I’ve been mixing a hip hop album recently. One of my readers needed some help and got in touch.
Usually when I do a mix for an artist, I allow them a certain number of revisions. Music is subjective and our (language) tools for describing and communicating it are inexact. The artist often has a certain sound in mind and sometimes it takes a few iterations to get there. That’s ok, it’s part of the process. It also avoids the amateur-hour “You paid your money and SURPRISE HERE’S YOUR FINAL PRODUCT”. I like to work hard to make sure people are happy with the end result.
This particular artist wants a hip hop album. And he’s got quite a bit of engineering experience himself. This works out really well for a number of reasons:
- All the multitracks are perfectly prepared with no fussing about.
- He has a really good understanding of the kinds of challenges faced by mix engineers (e.g. Everything can’t be louder than everything else)
- He’s really clear about what he wants and describes it well.
I’ve also been working on my own project (Bare Toes Into Soil) in parallel. And while — technically — the postproduction work has been identical, the approach and direction are completely different. More importantly, my role is completely different.
For my project, I am the creative director. I make all the decisions about how the music will sound. It is my creative expression. For the hip hop project, however, I am a problem solver. I start with a pile of multitracks and I have to create a sound with them. The start and end points are set, and my job is to get from A to B. I use the same set of tools and skills, but my creative contribution is dramatically different.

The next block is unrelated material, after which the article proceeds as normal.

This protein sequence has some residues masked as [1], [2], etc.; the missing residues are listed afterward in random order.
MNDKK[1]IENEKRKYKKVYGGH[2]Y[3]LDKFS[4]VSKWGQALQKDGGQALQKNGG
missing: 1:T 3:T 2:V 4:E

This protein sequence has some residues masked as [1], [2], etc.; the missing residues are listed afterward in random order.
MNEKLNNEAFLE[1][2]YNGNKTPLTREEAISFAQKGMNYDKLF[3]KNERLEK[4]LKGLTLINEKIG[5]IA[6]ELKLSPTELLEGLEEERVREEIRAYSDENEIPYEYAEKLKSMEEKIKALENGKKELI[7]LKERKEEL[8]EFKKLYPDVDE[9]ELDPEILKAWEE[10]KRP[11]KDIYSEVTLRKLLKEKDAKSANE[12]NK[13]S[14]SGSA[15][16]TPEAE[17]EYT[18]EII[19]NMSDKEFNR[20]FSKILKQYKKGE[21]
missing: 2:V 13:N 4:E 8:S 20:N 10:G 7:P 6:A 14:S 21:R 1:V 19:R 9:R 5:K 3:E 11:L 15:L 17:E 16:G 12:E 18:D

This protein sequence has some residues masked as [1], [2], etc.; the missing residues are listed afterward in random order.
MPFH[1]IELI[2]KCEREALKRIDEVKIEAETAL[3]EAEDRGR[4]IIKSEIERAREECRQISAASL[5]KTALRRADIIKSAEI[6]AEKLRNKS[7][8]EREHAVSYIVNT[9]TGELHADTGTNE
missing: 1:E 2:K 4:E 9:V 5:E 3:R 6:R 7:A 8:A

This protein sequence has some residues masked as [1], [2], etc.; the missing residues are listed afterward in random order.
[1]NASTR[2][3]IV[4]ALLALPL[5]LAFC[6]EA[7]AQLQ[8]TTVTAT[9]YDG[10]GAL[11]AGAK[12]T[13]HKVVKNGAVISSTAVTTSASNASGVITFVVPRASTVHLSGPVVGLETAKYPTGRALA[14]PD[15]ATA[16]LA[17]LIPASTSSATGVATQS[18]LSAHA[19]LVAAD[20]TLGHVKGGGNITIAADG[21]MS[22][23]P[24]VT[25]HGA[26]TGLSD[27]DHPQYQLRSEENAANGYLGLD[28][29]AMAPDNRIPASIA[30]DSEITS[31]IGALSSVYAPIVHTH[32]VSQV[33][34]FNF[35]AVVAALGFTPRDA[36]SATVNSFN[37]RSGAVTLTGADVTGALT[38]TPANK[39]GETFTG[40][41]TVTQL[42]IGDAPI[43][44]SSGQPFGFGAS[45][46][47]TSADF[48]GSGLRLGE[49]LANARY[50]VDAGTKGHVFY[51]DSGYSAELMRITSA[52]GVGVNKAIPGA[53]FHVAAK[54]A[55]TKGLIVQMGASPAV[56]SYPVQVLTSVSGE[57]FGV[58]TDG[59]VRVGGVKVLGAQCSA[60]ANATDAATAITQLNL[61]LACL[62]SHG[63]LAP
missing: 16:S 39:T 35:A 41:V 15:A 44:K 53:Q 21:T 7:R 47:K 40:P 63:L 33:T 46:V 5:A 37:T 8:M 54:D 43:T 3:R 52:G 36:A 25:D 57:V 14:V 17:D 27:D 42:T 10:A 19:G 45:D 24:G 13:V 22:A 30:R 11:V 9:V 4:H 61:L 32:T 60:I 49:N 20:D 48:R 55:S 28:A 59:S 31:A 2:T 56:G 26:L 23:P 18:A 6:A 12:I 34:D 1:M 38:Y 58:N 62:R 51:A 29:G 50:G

In my music work, I make sure I have a balance of projects where I work for myself and projects where I help other people. It’s a balance of art and craft. For me, too much art is selfish (I love helping people) but too much craft runs me dry (I need to create).
Finding the right balance is really difficult.
A few years ago, I was focused almost exclusively on recording and engineering my solo album. It was long, solitary work. It was extremely satisfying creatively, but toward the end I started to feel the need to use my skills and tools to help others. I felt restless.
More recently, I experienced the other extreme. Late last year I spent a few months doing almost no production work of my own – I was almost exclusively working on other people’s projects. I found it satisfying, but started getting irritable because I wasn’t making my own music.
Finding the right balance is not about formulas or rules or ratios. It’s about feeling. Remember how important emotion is in music? It’s just as important for the process of creating music as it is for embedding within the music itself.